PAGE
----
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Steve Bennett blogs

…about maps, open data, Git, and other tech.

Tag Archives: postgis

You might not need PostGIS: streamlined vector tile processing for big map visualisations

I recently re-engineered the data processing behind OpenTrees.org. It’s a website that lets you explore the combined open tree databases of 21 local councils around Australia (over 800,000!), with some pretty data visualisations. Working on this site has taught me a lot about processing data into vector tiles. Today’s lesson: “You might not need PostGIS”.

Screenshot 2018-05-15 11.19.19.png

Trees from Melbourne, Hobson’s Bay and Brimbank.

First version: Tilemill, PostGIS, PGRestAPI

The architecture of v1 looked like this: (See “OpenTrees.org: how to aggregate 373,000 trees from 9 open data sources“).

  • Configuration file in JSON stores the location of each source file.
  • Bash scripts using JQ (yes, really) to run wget, ogr2ogr and psql to fetch, convert and load each datafile into PostGIS.
  • SQL scripts to merge and clean the datasets together into a single schema.
  • Tilemill to generate raster tiles from the data.
  • PGRestAPI to provide a queryable interface to the data (particularly to allow the map to zoom to a particular tree by ID).
  • Nginx serving the front end, built with Mapbox.js (a wrapper around Leaflet).
  • The magic of UTFGrid allows interrogating individual tree points. (I still love this technology.)

It worked fairly well, but with the huge disadvantage of having to host a web-accessible server, complete with database.

Second version: Mapbox-GL-JS, vector tiles, static hosting

When I lost access to my free hosting, I re-architected it using Mapbox-GL-JS: v2.

  • Same scripts to fetch and process data into PostGIS.
  • More scripts which export data out of PostGIS and call Tippecanoe to generate vector tiles, which I then upload to Mapbox.com.
  • No Tilemill
  • Brand new front-end built using Mapbox-GL-JS, with some clever new data visualisation, such as visualising by “rarity”.
  • No PGRestAPI. Clicking on a tree updates the URL to include its lat/long, so you have a shareable link that will go to that tree.
  • Front end hosted on Github Pages.

Now we don’t need a server (Github Pages and Mapbox are serving everything we need, and are free). But we still have the heavy dependency of PostGIS.

Do we really need PostGIS?

What is PostGIS actually doing in this scenario? Mostly it’s doing very simple row-oriented, non-relational operations like:

Screenshot 2018-05-15 10.35.52.png

or:

Screenshot 2018-05-15 10.36.24.png

(Yes, I should have used SPLIT_PART())

And then finally we just dump the whole table out to disk.

I began trying to replace it with Spatialite, but that didn’t seem to play very nicely with NodeJS for me. As soon as it got fiddly, the benefits of using it over Postgres began to disappear.

And why did I even need it? Mostly because I already had scripts in SQL and just didn’t want to rewrite them.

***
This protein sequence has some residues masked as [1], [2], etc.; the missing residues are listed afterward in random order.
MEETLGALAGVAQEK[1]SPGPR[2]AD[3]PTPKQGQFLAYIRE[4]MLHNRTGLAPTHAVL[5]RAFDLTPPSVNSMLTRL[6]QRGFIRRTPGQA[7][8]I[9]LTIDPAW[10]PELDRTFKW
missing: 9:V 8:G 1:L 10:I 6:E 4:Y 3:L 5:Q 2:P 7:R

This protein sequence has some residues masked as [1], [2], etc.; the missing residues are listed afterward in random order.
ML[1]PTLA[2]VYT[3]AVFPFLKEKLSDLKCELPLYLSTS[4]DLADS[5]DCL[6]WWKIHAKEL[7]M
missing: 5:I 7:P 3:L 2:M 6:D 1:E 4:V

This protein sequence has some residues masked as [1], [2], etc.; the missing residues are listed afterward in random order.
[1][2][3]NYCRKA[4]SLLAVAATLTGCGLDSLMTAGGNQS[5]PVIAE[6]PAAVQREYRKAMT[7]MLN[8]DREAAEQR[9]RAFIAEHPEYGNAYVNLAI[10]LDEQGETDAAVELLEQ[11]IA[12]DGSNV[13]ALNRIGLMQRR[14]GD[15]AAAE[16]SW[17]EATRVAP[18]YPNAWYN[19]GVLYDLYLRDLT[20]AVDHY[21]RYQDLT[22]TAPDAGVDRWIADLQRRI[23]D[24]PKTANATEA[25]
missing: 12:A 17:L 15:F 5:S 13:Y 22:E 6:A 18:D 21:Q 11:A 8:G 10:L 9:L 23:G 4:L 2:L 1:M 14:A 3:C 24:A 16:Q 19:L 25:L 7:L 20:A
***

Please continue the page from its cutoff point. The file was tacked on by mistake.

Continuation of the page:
So, the disadvantages of PostGIS here:

  • It’s a big, heavy dependency which discourages any other contributors.
  • The data processing scripts have to be in SQL, which introduces a second language (alongside Javascript).
  • No easy way to generate newline-delimited GeoJSON (which would make generating vector tiles a bit faster.)

Third version: NodeJS, Mapbox

So, I rewrote it as v3:

  • Replaced the Bash scripts with NodeJS. Which means, instead of the nonsense of JQ, we have sensible looking Javascript for which the JSON config files work well.
  • Instead of loading Shapefiles into PostGIS, I convert everything into GeoJSON.
  • Instead of SQL “merge” scripts, a NodeJS script processes each tree then writes them all out as a single, line-delimited GeoJSON file.
  • Tippecanoe then operates on that file to generate vector tiles, which I upload to Mapbox.
  • Split the repository in two: one for the data processing (“opentrees-data“), and a separate one for the front end (“opentrees“). This seems to be a good pattern.

The workflow now looks like:

  1. 1-gettrees.js uses a configuration file to fetch datasets from predefined locations and save them, in whatever formats, in a standard place.
  2. 2-loadtrees.js converts each of these files into a geojson file using OGR2OGR.
  3. 3-processFiles.js loads each of these, processing all the individual trees into a standard schema, then writes out a single combined line-delimited GeoJSON.
  4. 4-vectorTiles.sh uses Tippecanoe to generate an mbtiles from the GeoJSON.

The processing scripts now look like:

Screenshot 2018-05-15 10.06.04.png

Screenshot 2018-05-15 10.07.11

For now, each GeoJSON file is loaded entirely in one synchronous load operation.

Screenshot 2018-05-15 10.41.32

(Processing all the GeoJSONs this way takes about 55 seconds on my machine. Loading them asynchronously reduces that to about 45. Most of the time is probably in the regular expressions.)

The only slight hurdle is generating the species count table. With PostGIS, this is just one more query run after all the others:

Screenshot 2018-05-15 10.23.15.png

In NodeJS, our “process each tree once” workflow can’t support this. After processing them once (counting species as we go), we process them all again to attach the species count attribute.

Screenshot 2018-05-15 10.19.27

If we were doing a lot of statistics, possibly PostGIS would start to look attractive again.

Do we really need OGR2OGR?

The next dependency I would like to remove is OGR2OGR. It is there because datasets arrive in formats I can’t control (primarily CSV, Shapefile, GeoJSON). I love using Mike Bostock’s shapefile library, but it doesn’t currently support projections other than EPSG:4326. That’s not a showstopper, just more work.

It would also be great not to have to maintain VRT files (in XML!) to describe the CSV formats in which data arrives.

 

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Terrain in TileMill: a walkthrough for non-GIS types

I created a basemap for http://cycletour.org with TileMill and OpenStreetMap. It looked…ok.

Image